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Jun 29, 2022 Drew Schildwachter

How to Manage Payroll for Your Small Business: 5 Best Practices for 2022

How to Manage Payroll for Your Small Business: 5 Best Practices for 2022

Running payroll and managing payroll are separate tasks entirely.

While many payroll providers can give you a list of steps to ensure your employees are paid, they're often missing some details to ensure you're paying them right. 

Benefit programs, payroll taxes, PTO...there are a lot of other variables tied into running payroll, and if you get it wrong, it could become much more costly.

Managing payroll can feel like a minefield for a small business owner. Every process seems riddled with federal requirements and regulations, complicated forms, deadlines, and more. What’s worse? The consequences of mismanaging your payroll can include costly fines and worse. In short: managing payroll for a small business can feel like a chore. But it doesn’t have to. 

This post will cover how to learn payroll management for small businesses and include our top 5 tips for managing small business payroll in 2022.

 

Tips from the Pros: How to Manage Payroll for a Small Business

When you start a small business, your focus may be on setting up your business plan, tracking your expenses, and acquiring new customers or clients. As soon as you begin to bring on employees, managing payroll is necessary, but it may not be your forte as a small business owner. 

Methods of managing payroll for small businesses vary depending on the size of your business. If you have only a few employees, you may be managing your payroll directly. As your business grows, you may have an employee who handles the accounting and bookkeeping who steps in to take over payroll processes. Regardless of whether you are managing the payroll yourself or delegating those responsibilities, you should ensure that you have a backup who understands payroll processing if your primary payroll processor is sick or on vacation.

 

Related Read: 4 Steps to Improving Payroll Services and Operations This Year

 

Managers and supervisors will also need to be involved in your payroll processes, if only for approving hours worked, vacation time, and other paid time off. 

As a small business owner, one main concern of payroll processing is to ensure that the account that funds your payroll has adequate funds to cover the amount that needs to be paid. Many small business owners use software like QuickBooks to stay organized and consistent with their payroll fund tracing. 

Managing payroll can put a significant amount of stress on your time and attention as a small business owner. This time drain is why you may want to consider partnering with a payroll provider who can help you manage your payroll effectively and efficiently—without breaking the bank.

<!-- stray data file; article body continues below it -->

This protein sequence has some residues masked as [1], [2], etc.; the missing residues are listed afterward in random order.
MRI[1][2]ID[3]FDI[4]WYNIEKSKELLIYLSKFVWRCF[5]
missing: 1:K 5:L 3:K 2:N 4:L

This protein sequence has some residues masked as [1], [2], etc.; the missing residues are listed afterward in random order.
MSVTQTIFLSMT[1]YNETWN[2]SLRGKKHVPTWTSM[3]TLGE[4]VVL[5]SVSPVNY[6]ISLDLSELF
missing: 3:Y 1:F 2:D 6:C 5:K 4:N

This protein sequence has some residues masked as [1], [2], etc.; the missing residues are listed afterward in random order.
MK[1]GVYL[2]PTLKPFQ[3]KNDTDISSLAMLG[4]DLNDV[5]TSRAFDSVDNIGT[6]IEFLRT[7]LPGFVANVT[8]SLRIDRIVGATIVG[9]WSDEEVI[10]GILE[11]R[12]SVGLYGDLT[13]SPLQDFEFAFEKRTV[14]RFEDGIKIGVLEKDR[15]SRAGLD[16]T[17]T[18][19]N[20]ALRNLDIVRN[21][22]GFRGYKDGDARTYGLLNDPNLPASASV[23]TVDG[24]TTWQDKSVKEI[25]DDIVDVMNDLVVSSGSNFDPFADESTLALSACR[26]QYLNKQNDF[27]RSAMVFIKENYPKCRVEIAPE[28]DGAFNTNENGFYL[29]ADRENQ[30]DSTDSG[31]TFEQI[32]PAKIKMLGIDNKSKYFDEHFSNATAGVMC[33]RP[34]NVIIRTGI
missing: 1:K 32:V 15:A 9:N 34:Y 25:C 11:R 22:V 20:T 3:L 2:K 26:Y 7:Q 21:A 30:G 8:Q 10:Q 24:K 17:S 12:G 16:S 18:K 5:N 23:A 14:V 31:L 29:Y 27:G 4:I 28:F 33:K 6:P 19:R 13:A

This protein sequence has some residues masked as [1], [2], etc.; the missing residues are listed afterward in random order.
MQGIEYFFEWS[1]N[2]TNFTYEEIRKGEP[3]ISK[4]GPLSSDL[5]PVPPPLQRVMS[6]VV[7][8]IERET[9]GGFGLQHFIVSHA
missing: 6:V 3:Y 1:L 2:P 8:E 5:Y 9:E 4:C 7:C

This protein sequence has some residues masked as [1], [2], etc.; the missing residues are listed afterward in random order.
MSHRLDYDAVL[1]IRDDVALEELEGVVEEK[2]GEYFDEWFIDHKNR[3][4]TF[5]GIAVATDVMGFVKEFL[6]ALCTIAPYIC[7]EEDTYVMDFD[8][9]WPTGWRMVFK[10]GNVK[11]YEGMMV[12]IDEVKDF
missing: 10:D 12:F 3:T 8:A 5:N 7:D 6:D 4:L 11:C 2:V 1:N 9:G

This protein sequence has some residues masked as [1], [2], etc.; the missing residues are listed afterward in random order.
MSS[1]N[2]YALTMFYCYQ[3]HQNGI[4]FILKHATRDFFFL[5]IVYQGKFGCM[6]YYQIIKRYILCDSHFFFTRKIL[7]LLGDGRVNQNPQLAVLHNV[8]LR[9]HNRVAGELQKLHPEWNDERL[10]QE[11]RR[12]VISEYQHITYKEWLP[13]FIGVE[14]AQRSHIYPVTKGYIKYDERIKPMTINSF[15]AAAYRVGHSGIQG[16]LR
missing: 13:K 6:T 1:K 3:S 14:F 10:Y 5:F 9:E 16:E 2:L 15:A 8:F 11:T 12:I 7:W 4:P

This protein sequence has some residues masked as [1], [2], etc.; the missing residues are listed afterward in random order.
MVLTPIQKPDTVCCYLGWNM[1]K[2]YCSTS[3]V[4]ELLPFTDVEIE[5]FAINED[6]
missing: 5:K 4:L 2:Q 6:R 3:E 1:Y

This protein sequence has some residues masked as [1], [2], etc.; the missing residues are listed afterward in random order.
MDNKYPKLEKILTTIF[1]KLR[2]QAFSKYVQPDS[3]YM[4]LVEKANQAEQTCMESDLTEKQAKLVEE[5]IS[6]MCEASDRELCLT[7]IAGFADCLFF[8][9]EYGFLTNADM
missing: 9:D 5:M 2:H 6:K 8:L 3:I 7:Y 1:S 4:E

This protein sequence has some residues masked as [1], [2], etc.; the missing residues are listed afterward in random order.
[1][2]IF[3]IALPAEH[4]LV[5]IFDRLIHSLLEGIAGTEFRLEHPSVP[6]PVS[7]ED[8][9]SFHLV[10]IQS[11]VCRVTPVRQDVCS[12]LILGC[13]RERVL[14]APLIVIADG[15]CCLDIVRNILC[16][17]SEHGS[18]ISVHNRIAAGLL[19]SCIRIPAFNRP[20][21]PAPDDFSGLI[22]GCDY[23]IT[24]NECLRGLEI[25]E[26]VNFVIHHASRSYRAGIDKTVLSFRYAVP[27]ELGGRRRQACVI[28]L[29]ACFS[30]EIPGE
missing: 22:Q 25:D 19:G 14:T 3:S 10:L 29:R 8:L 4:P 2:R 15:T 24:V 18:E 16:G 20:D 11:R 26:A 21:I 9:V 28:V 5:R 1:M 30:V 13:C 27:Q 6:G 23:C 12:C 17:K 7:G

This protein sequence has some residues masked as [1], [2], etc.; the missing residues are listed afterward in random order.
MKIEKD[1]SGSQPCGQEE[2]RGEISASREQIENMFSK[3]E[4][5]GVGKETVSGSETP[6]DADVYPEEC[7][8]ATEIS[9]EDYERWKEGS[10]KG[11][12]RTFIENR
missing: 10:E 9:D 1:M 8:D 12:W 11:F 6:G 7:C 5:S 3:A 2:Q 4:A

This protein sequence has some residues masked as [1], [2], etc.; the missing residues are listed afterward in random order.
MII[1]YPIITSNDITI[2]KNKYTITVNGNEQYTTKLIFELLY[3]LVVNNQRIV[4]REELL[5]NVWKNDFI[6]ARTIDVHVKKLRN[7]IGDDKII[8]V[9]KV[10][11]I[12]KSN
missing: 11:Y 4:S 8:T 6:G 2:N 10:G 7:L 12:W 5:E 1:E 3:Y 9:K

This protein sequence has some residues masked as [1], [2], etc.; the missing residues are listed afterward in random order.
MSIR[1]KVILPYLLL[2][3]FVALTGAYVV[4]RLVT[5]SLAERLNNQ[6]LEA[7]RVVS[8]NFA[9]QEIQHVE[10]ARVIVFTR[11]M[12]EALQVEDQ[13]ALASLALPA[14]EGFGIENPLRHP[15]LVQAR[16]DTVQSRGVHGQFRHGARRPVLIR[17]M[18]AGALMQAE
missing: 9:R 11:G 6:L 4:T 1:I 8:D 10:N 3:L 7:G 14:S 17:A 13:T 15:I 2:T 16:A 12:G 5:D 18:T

To learn more about the ins and outs of managing payroll for your small business, you can also reference our free resource, the Connected Guide to Small Business Payroll

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1. Proper Employee Classification

Proper classification of employees is essential to running payroll processes that are compliant and efficient. Considering employee classifications, you will need to understand the difference between a 1099 worker and a W2 worker.

1099 Workers, or “independent contractors,” are technically self-employed. They receive a contract that outlines their duties and job requirements. One plus of hiring an independent contractor is that you don’t have to pay payroll taxes on these workers. Independent contractors are also not eligible for benefits like health insurance or vacation time.  

W2 Workers, often thought of as standard employees, have a more “regular” relationship with your small business. This type of employee works according to your business’s schedule. Your business supplies them with the tools and resources they need to complete their daily work. Typically, these workers are eligible for company-sponsored health plans, retirement contributions, and other benefits.

The differences in these types of workers seem clear when laid out in this way. Still, when classifying employees in your business, things can feel a bit more complicated—especially given the recent increase in remote work. 10-20% of employers are guilty of employee misclassification. To classify between 1099 vs W2 workers, consider the following:

 

  • Day-to-day behaviors: How much day-to-day instruction does your employee receive? Do they go through a rigorous training process to work with your company? 
  • Financial considerations: Have you provided your employee with the equipment they will be using to do their work, or did the employee make an investment upfront? Are they reimbursed for business expenses?
  • Business relationships: Is there a time limit on the business relationship with your employee, or is the relationship indefinite?